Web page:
- Margaret Hamilton, lead software engineer, Project Apollo | Medium (December 8): Margaret Hamilton “was all of 31 when the Apollo 11 lunar module landed on the moon, running her code. (Apollo 11 was able to land at all only because she designed the software robustly enough to handle buffer overflows and cycle-stealing.)”
- Pick Up Artist Simulator Web Game Is Surprisingly the Greatest Thing | The Mary Sue (December 12): “The game is a tongue-in-cheek look at how slimy and transparent these dumb tactics are and that some of them might get you f***ing maced—and you’d deserve it.”
- On Interviewing as a Junior Dev | Liz Rush (December 8): “I wanted to share my interviewing and job hunting story with you along with what I’ve learned about good hiring. My peers and I have become a de facto curiosity as the first women to graduate Ada. While we all had different experiences interviewing for our first real dev roles, we are also a great subject to reflect on what it’s like to try to get a job as women, as alternative learners, as minorities, and as new talent.”
- Women In Science Postcards | Etsy: Gift idea
- Encyclopedia Frown | Slate (December 11): CW: Discussion of harassment “With the Arbitration Committee opting only to ban the one woman in the dispute despite her behavior being no worse than that of the men, it’s hard not to see this as a setback to Wikipedia’s efforts to rectify its massive gender gap.”
- Walter Lewin, the art of teaching, and physics’ gender problem | Medium (December 10): “I suspect, though I cannot prove, that as soon as you decide that performance in your field is due mostly to some kind of innate ability, you stop respecting diversity in many ways. You stop respecting diversity of thought, because you’ve just picked one learning style and decided that it’s the only one worth teaching to. And I suspect — although, again, I cannot prove — that you stop respecting diversity of gender or race. After all, if success is all about some kind of innate ability, then there must be some reason why everyone who exhibits it looks the same.”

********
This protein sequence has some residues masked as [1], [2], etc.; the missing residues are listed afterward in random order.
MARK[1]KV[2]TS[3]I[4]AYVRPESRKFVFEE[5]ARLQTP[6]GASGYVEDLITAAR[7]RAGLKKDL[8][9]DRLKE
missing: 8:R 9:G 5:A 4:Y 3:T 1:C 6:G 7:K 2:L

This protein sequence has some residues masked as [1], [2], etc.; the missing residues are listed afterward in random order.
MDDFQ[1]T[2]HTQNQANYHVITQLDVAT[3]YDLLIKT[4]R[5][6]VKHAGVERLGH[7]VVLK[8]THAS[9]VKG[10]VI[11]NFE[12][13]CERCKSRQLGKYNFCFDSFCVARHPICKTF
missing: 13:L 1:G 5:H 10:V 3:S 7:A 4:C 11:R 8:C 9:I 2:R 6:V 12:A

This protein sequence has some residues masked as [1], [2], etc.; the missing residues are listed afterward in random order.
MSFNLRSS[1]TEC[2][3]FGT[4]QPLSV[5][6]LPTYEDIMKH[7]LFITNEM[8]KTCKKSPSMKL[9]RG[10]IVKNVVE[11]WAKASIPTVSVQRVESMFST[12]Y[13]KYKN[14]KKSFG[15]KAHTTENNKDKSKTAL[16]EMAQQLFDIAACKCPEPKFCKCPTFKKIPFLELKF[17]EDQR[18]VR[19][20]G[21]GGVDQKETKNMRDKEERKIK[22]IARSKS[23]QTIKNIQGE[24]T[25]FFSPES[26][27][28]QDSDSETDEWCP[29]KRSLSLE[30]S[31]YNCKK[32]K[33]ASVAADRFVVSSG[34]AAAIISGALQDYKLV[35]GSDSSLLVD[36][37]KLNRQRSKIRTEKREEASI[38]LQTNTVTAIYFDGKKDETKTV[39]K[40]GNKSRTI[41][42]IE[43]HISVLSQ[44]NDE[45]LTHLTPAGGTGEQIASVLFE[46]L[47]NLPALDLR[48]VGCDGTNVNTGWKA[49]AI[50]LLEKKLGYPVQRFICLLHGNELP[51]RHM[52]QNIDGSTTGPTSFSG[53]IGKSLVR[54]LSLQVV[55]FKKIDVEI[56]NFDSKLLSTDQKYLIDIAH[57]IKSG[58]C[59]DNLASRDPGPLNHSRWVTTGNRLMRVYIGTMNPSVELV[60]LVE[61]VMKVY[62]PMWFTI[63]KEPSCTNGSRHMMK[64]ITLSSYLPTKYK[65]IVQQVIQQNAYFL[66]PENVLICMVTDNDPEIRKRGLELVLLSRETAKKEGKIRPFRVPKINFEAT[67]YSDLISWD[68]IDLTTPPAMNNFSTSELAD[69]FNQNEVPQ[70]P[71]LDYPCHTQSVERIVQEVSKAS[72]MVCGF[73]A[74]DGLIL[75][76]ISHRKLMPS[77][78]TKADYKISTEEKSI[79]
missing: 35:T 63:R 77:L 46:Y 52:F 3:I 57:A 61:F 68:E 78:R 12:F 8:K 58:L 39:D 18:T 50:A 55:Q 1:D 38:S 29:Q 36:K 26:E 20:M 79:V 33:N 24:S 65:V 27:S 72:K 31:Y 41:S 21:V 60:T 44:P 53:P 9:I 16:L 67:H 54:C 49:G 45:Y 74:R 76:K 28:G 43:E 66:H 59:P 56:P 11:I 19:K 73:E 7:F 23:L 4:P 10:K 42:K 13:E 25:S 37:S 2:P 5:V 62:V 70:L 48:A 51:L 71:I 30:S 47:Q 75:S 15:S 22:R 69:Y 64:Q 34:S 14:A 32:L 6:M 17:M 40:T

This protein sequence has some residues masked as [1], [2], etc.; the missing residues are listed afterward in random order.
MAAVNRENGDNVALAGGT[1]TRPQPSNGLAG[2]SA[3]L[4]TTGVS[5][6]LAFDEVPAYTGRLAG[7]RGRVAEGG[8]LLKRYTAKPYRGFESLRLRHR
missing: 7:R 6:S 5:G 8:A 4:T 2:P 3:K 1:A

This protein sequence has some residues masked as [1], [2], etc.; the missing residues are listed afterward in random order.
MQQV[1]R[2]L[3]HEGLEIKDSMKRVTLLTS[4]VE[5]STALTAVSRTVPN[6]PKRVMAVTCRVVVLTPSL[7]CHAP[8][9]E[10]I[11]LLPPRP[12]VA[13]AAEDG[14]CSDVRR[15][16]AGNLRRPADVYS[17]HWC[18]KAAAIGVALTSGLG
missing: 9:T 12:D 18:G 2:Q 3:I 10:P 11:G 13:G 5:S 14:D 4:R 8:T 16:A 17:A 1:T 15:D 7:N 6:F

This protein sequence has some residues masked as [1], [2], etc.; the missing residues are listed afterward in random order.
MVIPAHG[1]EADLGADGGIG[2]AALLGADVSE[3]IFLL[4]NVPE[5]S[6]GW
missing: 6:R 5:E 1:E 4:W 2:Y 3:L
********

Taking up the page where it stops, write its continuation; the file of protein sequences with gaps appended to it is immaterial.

- Solidarity against online harassment | Tor (December 12): “We do high-profile work, and over the past years, many of us have been the targets of online harassment. The current incidents come at a time when suspicion, slander, and threats are endemic to the online world. They create an environment where the malicious feel safe and the misguided feel justified in striking out online with a thousand blows. Under such attacks, many people have suffered — especially women who speak up online. Women who work on Tor are targeted, degraded, minimized and endure serious, frightening threats.
This is the status quo for a large part of the internet. We will not accept it.”
- How to Uphold White Supremacy by Focusing on Diversity and Inclusion | Model View Culture (December 10): “Liberalism as an ideology deems equal rights and equal treatment as a higher priority than material justice, or as an effective means towards it. Its presumptions of equality are false, as individualist equality may be written into law and policy while material inequality thrives. It effectively abstracts and obscures power dynamics along lines of race, class, and gender.”
- Codes of Conduct: When Being Excellent is Not Enough | Model View Culture (December 10): “the most common argument from organizers who opposed codes of conduct ran something like this: since we are all professionals sharing mutual respect for one another, there is no need to add layers of bureaucracy to enforce standards that already exist informally.”
- You Are What You Wear: The Dangerous Lessons Kids Learn From Sexist T-Shirts | Huff Post Women (December 3): “Even subtle messaging about girls’ and boys’ roles — in the media, in society and on clothing — affects the way kids see themselves.”
- At a geek feminist meet-up in Ballarat | Elephant Woman (December 12): “the magic of the weekend wasn’t so much in the ideas as it was about the alchemy of the whole experience. Women coming together to talk about problems and coming up with solutions; women who identified as being feminists as well as being geeks of various kinds.”
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